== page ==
There was a time when Jeb Bush was regarded as the Republican Party's front–runner for the 2016 nomination — a prospect that elicited groans across the political spectrum. No one, it seemed, relished the idea of another Bush–Clinton campaign — even though, to be old enough merely to remember the first one, never mind the issues of the campaign, I imagine one would have to be at least 30 years old.

Nor, for that matter, did many people seem to be enthusiastic about the prospect of a third Bush presidency.

But that was before Donald Trump came along, seized the lead and held on to it for months, defying gravity in a political environment that has long been accustomed to seeing a front–runner of the week in races for the Republican nomination.

Meanwhile Jeb has been sinking like a stone in a pond. The former front–runner has been mired in single digits in the polls for weeks now.

I continue to believe, as I always have, that polls conducted in the early stages of presidential nominating contests mean little. I have seen too many front–runners falter. Most of the time, the front–runner winds up winning ... but not always. That is why early polls mean little to me. They're usually about name recognition and little else (which makes it telling, I suppose, that so many Democrats choose someone other than Hillary Clinton, who was first lady for eight years, senator for another eight and secretary of state for four, or continue to say they are undecided when asked their preference in 2016).

It's what people do when they are in the privacy of the voting booth that matters.

So I prefer to wait until people actually start voting before I begin the process of deciding for whom I will vote. And, being an independent, I don't tend to vote in primaries, anyway. So I can wait until the parties have made their decisions before I choose a candidate to support — if I do.

But I'm in the minority on that one, I suppose. It never fails to amaze me — the faith that people place in polls conducted more than a year before an election is to be held and how so many things — chiefly financial and popular support — ride on something that can be as imprecise as public opinion polling.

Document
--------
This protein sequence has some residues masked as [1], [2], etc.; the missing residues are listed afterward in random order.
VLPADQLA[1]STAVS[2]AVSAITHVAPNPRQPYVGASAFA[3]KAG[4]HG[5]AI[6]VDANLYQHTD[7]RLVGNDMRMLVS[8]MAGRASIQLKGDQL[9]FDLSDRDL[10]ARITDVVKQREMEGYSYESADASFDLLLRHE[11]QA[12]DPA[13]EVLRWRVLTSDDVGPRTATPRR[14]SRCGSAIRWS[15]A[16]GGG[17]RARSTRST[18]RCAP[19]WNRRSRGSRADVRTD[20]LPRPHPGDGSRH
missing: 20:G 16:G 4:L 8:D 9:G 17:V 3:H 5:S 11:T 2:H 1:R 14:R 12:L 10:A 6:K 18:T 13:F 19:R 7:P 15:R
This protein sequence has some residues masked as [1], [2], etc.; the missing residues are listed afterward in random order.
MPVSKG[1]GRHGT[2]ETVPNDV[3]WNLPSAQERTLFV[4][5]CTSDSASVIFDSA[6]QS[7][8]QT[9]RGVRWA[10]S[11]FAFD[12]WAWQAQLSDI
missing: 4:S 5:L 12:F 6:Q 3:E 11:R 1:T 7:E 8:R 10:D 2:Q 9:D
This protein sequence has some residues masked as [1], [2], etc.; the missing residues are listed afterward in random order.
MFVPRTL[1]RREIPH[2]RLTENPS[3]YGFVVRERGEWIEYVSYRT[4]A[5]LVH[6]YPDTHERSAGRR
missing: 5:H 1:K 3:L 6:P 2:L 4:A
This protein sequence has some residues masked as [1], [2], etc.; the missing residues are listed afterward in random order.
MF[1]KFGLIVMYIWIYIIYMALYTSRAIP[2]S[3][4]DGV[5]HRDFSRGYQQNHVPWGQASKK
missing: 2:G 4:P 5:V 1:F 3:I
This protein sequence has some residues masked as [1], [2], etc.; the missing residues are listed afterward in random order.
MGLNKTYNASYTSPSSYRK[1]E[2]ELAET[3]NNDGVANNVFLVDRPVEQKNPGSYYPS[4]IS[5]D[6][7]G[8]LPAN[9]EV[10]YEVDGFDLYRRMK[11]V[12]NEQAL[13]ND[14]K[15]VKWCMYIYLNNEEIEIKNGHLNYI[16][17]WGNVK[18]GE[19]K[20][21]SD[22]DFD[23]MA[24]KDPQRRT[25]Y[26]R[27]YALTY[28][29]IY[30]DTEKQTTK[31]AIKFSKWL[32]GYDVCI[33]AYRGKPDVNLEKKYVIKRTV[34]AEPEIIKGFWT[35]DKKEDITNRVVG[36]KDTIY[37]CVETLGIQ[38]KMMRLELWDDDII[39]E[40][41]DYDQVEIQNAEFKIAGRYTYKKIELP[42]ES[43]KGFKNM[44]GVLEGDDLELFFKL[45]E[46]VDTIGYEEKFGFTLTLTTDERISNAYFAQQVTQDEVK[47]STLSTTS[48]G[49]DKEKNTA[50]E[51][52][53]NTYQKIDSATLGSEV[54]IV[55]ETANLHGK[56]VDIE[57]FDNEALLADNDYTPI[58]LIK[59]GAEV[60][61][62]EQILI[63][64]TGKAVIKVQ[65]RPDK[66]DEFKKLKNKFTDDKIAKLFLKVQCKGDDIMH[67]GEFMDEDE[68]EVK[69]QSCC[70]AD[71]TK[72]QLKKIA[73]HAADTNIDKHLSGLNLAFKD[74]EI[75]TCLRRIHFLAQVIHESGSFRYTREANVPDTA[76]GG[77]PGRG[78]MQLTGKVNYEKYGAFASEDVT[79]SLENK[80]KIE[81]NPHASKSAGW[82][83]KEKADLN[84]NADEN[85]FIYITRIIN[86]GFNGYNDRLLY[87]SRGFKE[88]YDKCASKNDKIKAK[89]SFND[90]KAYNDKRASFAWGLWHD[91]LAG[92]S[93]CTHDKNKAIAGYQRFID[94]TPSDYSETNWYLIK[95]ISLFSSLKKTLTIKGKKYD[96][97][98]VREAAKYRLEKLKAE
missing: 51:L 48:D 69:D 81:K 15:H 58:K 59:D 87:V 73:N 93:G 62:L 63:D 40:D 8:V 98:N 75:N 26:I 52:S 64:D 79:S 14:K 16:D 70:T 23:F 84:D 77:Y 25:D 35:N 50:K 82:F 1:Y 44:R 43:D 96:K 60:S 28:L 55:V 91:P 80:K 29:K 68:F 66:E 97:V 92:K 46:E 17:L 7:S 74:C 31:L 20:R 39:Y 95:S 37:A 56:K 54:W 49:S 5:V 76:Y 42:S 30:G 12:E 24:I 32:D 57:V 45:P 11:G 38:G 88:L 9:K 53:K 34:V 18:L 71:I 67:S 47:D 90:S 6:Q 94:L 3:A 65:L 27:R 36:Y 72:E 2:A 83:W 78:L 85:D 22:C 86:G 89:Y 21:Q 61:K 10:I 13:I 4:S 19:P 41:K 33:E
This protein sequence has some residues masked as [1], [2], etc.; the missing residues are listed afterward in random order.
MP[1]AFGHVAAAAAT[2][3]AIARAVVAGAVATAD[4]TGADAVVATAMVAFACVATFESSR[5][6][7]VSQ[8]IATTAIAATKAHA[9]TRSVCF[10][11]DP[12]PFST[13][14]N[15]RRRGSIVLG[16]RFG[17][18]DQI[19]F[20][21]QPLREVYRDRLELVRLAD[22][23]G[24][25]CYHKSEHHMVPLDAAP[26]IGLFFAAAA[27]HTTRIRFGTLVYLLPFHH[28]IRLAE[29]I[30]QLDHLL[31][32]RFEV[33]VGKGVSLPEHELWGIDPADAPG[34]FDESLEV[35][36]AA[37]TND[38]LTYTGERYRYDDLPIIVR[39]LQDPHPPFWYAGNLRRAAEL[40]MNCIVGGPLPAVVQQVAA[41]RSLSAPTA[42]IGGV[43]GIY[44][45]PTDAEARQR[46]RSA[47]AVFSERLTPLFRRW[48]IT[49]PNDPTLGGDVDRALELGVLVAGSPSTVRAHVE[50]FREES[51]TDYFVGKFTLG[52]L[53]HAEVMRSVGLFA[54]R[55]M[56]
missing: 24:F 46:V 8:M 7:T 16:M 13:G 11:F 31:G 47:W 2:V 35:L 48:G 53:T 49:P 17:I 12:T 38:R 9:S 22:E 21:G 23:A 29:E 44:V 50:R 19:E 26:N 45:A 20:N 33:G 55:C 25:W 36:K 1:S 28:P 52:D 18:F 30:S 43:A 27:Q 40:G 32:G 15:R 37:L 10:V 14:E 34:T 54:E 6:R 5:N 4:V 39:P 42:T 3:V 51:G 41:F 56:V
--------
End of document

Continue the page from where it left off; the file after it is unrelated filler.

Bush's latest move should come as no surprise. He is redeploying his resources away from ad buys and boots on the ground in Iowa and South Carolina and focusing on New Hampshire (where recent polls conducted by American Research Group and CBS News/YouGov show Bush in single digits) and some other early primaries.

(That's another thing about presidential politics that I have always found troubling — how something as important as a major party's nomination for the presidency of the greatest nation on earth can hinge on the electoral whims of the voters in a state — New Hampshire — with a total population that is only slightly larger and much less diverse than the city in which I live — Dallas. But that is another subject for another day.)

Bush's decision is a desperation move. You can call it that, or you can use other names for it — a "Hail Mary" or a by–the–seat–of–your–pants strategy. Whatever you call it, the Bush campaign is struggling and needs something to give it some juice. That will be easier said than done.

"The decision will keep Bush from paying for roughly $3 million of reserved TV time in January," explains Ed O'Keefe in the Washington Post, "a little more than $1 million in Iowa, just under $2 million in South Carolina."

See? It's a dollars–and–cents thing, pure and simple.

But South Carolina will be the second primary on the Republican calendar. New Hampshire votes in its first–in–the–nation primary on Feb. 9 a week after the caucuses in Iowa (where a Gravis Marketing poll shows Bush with only 4%); South Carolina (where the most recent CBS News/YouGov poll has Bush at 7%, far behind Trump and Ted Cruz) votes two weeks later. I presume that, if Bush rallies and wins in New Hampshire, he will re–redeploy resources to South Carolina.

That is the essence of the "Hail Mary" strategy. You do it, and, if it succeeds, you will probably have to do it again — and perhaps again. Football teams that have to go to the "Hail Mary" often need to make up more than one score. The romanticized vision of the "Hail Mary" is a single long pass, like the one Roger Staubach threw in the playoffs 40 years ago, but the realistic one is that it is more like the "domino theory" of presidential politics